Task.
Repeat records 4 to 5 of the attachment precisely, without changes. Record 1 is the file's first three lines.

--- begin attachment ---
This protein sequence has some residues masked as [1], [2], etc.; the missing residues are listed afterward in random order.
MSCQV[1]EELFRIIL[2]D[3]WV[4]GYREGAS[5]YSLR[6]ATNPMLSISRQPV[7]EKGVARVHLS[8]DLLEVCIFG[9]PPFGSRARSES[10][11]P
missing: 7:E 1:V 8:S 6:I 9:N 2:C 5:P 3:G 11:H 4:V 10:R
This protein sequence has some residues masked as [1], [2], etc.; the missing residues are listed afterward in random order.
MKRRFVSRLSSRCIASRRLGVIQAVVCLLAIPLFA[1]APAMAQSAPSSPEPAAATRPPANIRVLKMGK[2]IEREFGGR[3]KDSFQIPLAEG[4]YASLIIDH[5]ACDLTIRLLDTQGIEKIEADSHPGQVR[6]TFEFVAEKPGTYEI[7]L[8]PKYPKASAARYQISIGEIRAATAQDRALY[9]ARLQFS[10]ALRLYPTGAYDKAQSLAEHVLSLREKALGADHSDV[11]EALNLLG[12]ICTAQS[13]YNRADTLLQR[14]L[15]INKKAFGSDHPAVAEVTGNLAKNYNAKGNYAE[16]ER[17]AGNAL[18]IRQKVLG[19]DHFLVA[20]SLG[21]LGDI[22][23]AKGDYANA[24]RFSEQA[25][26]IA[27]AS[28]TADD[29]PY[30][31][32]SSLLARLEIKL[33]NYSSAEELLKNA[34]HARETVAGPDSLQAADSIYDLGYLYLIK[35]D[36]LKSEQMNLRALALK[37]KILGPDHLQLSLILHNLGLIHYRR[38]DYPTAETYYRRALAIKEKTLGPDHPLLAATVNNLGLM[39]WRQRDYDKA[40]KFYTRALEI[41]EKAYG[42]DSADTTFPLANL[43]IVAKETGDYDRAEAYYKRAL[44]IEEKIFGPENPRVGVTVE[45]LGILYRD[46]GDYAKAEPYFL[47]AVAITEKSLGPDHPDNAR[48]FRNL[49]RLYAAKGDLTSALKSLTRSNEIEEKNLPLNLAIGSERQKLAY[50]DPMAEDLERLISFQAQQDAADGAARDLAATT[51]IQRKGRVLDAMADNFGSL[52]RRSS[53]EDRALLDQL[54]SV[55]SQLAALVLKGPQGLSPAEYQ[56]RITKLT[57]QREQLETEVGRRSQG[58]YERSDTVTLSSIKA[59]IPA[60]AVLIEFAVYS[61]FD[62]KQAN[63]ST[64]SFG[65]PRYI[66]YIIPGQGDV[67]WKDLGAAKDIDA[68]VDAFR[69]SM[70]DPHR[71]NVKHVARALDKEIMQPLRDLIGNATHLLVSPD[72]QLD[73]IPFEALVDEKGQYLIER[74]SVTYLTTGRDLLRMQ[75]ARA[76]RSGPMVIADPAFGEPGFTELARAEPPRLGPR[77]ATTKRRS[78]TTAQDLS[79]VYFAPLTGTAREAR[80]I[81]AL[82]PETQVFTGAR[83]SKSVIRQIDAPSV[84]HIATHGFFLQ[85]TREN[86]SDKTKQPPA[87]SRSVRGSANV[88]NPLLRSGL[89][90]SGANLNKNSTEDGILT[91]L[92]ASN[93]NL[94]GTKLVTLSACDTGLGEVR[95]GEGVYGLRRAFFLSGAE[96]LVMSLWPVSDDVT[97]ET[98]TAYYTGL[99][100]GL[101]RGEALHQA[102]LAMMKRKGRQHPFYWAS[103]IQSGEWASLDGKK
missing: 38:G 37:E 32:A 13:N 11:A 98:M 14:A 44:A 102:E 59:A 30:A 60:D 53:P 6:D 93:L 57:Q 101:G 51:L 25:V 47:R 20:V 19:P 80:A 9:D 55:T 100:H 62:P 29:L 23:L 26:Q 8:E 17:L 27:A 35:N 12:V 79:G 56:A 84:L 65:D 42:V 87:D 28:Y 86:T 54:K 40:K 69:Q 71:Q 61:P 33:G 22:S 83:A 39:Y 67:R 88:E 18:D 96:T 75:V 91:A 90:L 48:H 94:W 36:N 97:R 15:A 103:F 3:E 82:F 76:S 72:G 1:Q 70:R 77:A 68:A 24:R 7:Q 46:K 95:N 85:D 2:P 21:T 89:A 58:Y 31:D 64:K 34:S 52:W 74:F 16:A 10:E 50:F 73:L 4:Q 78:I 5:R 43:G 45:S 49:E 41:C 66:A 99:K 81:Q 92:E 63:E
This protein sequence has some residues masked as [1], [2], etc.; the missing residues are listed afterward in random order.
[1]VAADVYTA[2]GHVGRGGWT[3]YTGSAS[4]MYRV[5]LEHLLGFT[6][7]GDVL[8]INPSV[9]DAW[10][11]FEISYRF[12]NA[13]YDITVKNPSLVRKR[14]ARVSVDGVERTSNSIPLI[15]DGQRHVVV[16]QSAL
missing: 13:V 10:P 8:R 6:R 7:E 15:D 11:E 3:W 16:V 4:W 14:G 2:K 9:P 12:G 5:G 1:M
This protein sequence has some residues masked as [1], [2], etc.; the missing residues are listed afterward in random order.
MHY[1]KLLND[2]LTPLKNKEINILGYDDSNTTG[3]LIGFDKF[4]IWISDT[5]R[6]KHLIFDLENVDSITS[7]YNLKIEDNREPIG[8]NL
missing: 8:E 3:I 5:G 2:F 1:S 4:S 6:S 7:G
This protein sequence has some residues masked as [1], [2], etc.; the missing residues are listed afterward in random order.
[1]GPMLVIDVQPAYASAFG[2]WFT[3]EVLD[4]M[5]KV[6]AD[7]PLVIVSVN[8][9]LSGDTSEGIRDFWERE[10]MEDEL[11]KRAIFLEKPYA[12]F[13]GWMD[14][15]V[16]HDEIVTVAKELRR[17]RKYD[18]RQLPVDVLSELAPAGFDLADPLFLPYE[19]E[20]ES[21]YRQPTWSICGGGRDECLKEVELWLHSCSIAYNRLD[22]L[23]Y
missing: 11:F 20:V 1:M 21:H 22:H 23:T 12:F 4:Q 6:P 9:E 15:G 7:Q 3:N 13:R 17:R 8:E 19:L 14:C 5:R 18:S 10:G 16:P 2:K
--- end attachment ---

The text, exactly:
This protein sequence has some residues masked as [1], [2], etc.; the missing residues are listed afterward in random order.
MHY[1]KLLND[2]LTPLKNKEINILGYDDSNTTG[3]LIGFDKF[4]IWISDT[5]R[6]KHLIFDLENVDSITS[7]YNLKIEDNREPIG[8]NL
missing: 8:E 3:I 5:G 2:F 1:S 4:S 6:S 7:G
This protein sequence has some residues masked as [1], [2], etc.; the missing residues are listed afterward in random order.
[1]GPMLVIDVQPAYASAFG[2]WFT[3]EVLD[4]M[5]KV[6]AD[7]PLVIVSVN[8][9]LSGDTSEGIRDFWERE[10]MEDEL[11]KRAIFLEKPYA[12]F[13]GWMD[14][15]V[16]HDEIVTVAKELRR[17]RKYD[18]RQLPVDVLSELAPAGFDLADPLFLPYE[19]E[20]ES[21]YRQPTWSICGGGRDECLKEVELWLHSCSIAYNRLD[22]L[23]Y
missing: 11:F 20:V 1:M 21:H 22:H 23:T 12:F 4:Q 6:P 9:E 15:G 7:Q 3:N 13:R 17:R 8:E 19:L 14:C 5:R 18:S 10:G 16:P 2:K